It’s the time of year that shoots sugar levels sky-high! The store shelves have been made over to represent something from Willy Wonka’s factory as opposed to a normal retail outlet. Along with the shorter days, this season also ushers in the slowing health regime.
I get it, it’s school holidays and the mornings are darker. It’s the same for everyone. If we aren’t careful this is the perfect storm for us to begin losing all those hard-earned results, we so desperately fought for over the summer. If you have stuck at it consistently over the warmer months you may have been lucky enough to push that healthy routine from your conscious willpower into your subconscious habits and you just might be able to survive through the winter. However, if you have been consistently inconsistent, now is the time to be extra vigilant.
Easter, traditionally, is a time for chocolate. But see, chocolate does some funny things to our brains. I’m not just picking on chocolate, all processed sugar does. You know how your 5-year-old will be running and playing one minute, then the next be on the floor in a fit of sugary fury. It would probably interest you to know that we adults go through the exact same feelings as our children. The only difference being we tend not to go into a crying mess…well most of us. We simply feel an energy slump, lack of focus and general sense of frustration and handle it with a coffee and some M&Ms. Or do we?
When I say “handle it”, I mean “our addiction handles us”. When we constantly fall into that state of ‘needing a sugar hit’, we aren’t in control. It is the same biological and psychological process a drug addict goes through, it’s just that sugar addiction is more socially acceptable because it has become normalized through legal availability of sugar and a generous > 90% uptake rate. It will come as no surprise when I say that with these usual Easter customs, including the ones I was raised on, we are instilling these same uncontrollable habits and addictions on our children.
The framing of chocolate as a reward, so much so that a magical bunny will visit once a year to bring us some, embeds strong, skewed beliefs in innocence that knows no better. As we grow, we act mostly in our alignment with our beliefs. When we have forever believed chocolate and sugar is great, it is a tough thing to shake even in an apparently sane adult brain. These rewards are no longer few and far between and the concentration is huge without us really knowing. To put things into perspective at a nutritional level, the World Health Organisation recommends children under 8 eat less than 5 teaspoons of sugar a day. An average, medium-sized Easter egg contains 23 teaspoons! I don’t know about you, but stopping at one medium Easter egg would be monk-like self-control in our house hold.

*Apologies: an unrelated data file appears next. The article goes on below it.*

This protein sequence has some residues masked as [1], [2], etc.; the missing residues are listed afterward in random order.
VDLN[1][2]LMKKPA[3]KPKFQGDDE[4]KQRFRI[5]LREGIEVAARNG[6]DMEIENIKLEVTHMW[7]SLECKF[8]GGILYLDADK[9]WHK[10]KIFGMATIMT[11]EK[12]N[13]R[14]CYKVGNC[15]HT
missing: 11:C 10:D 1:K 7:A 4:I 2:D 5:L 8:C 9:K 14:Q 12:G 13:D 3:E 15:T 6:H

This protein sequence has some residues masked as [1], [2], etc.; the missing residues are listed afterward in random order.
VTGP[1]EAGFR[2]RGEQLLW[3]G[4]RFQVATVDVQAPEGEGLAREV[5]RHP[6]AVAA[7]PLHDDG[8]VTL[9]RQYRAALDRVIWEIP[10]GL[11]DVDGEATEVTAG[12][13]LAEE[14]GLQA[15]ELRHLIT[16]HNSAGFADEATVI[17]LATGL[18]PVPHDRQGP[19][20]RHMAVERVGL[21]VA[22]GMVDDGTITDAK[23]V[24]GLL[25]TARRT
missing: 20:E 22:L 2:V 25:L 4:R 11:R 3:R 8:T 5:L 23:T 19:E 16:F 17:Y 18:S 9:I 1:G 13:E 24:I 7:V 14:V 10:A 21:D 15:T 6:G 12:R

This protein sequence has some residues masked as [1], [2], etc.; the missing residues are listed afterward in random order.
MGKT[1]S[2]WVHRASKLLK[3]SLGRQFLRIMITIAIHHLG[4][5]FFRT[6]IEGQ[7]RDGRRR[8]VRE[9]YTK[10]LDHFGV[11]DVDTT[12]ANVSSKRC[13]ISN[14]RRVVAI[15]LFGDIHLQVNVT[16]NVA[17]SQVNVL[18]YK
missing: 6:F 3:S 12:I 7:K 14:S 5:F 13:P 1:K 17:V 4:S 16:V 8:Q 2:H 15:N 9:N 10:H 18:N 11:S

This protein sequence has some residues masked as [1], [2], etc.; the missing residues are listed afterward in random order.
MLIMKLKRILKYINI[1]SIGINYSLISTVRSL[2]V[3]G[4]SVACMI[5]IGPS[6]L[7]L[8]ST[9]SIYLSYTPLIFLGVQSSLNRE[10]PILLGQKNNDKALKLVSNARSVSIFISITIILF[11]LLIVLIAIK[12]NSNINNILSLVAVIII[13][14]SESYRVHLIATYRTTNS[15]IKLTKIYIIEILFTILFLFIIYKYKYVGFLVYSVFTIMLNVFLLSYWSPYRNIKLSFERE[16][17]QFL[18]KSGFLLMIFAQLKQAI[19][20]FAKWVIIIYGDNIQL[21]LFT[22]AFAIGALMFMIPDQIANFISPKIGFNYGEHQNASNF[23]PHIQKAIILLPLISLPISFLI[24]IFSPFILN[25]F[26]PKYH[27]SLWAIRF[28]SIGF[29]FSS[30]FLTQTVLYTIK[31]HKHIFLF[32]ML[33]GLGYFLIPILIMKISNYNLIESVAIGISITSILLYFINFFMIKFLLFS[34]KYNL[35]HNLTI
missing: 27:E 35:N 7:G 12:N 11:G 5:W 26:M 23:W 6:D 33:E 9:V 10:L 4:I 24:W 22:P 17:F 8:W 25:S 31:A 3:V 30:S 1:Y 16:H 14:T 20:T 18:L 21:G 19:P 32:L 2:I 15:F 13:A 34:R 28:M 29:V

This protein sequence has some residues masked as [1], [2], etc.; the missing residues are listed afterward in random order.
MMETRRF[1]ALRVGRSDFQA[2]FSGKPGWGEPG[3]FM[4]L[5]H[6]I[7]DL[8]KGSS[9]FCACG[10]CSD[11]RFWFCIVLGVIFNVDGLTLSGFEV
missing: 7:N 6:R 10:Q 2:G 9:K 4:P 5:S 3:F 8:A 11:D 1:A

Having said all that, Easter should be a wonderful time of year and like Christmas, it is a time of catching up with friends and family. We should make it fun and festive. With a few simple tweaks you can make it a whole lot healthier too. Here’s a few simple tips:
- Limit each person to 1 chocolate egg or bunny.
- If you know the family or friends are going to go berserk unless otherwise warned, do so.
- Buy a darker, finer, richer chocolate so that a little goes a long way.
- Make your own, healthier versions with heaps of alternative ingredients (from The Produce), like the ones from damyhealth (below).
- Keep the Easter egg hunt, but use craft (non-edible) eggs instead (Be careful with littlies, we don’t want any choking hazards).
- Make the feast about finer food, not just a sugar buffet.
- Keep ‘Easter eating’ to one meal, or at the most one day.
- If you are on holidays, keep the eating and exercise as close as possible to your normal routine.
- Sub-in relaxing activities as opposed to just lounging around, whether it be swimming at the beach, playing with the kids or going for a long walk.
Yes, Easter is once a year, and a little indulgence at Easter is a part of healthy, happy living. Just be mindful to keep it that way. Have a safe and happy Easter!
HOMEMADE LINDOR HAZELNUT CHOCOLATE TRUFFLES
Prep time: 5 Minutes
Yield: Makes 24 Muffin Tin Chocolates or 12 Lindor Eggs
- 1 Cup Virgin Coconut Oil (Room Temperature)
- 1/2 Cup Organic Cocoa Powder
- 12 Drops of Liquid Stevia (or 1/4 Cup Pure Maple Syrup)
- 2 Tsp Hazelnut Extract (or 2 Tbsp Hazelnut Liqueur)
- 1/2 Tsp Vanilla Extract
- Place all ingredients in the food processor and blend until smooth (stopping to scrape down the sides).
- Spray (thoroughly) your plastic egg cups or mini muffin tin with a healthy, non-stick cooking spray.
- If using the egg cup option – fill both sides and quickly seal the egg shut.
- If you are using the muffin tin option – simply scoop 1 Tbsp per muffin cup.
- If you are using the eggs – place each filled egg in a muffin tin to hold it upright. Smack the muffin tin down a couple times to release the air bubbles.
- For both – place in the freezer for 2-3 hours (cover the muffin tin option with saran wrap).
- Muffin tin option – immediately remove and enjoy.
- Egg option – Remove from freezer and using a dish towel for grip pull each side of the egg off to unveil your chocolate egg.
Name: Chris Zerbe
Profession: Health & Success Coach
Facebook: 313 FIT
My name is Chris Zerbe and I am the founder of 313FIT & 313 Optimal Living. We provide Health & Success Coaching to individuals and businesses in the local Ashgrove area. Previous to my coaching career I spent 8 years the corporate environment before moving into my passion to inspire others to lead happier, healthier and more successful lives. It is my absolute pleasure to be able to contribute to The Produce community and I hope I can help guide you to a better you.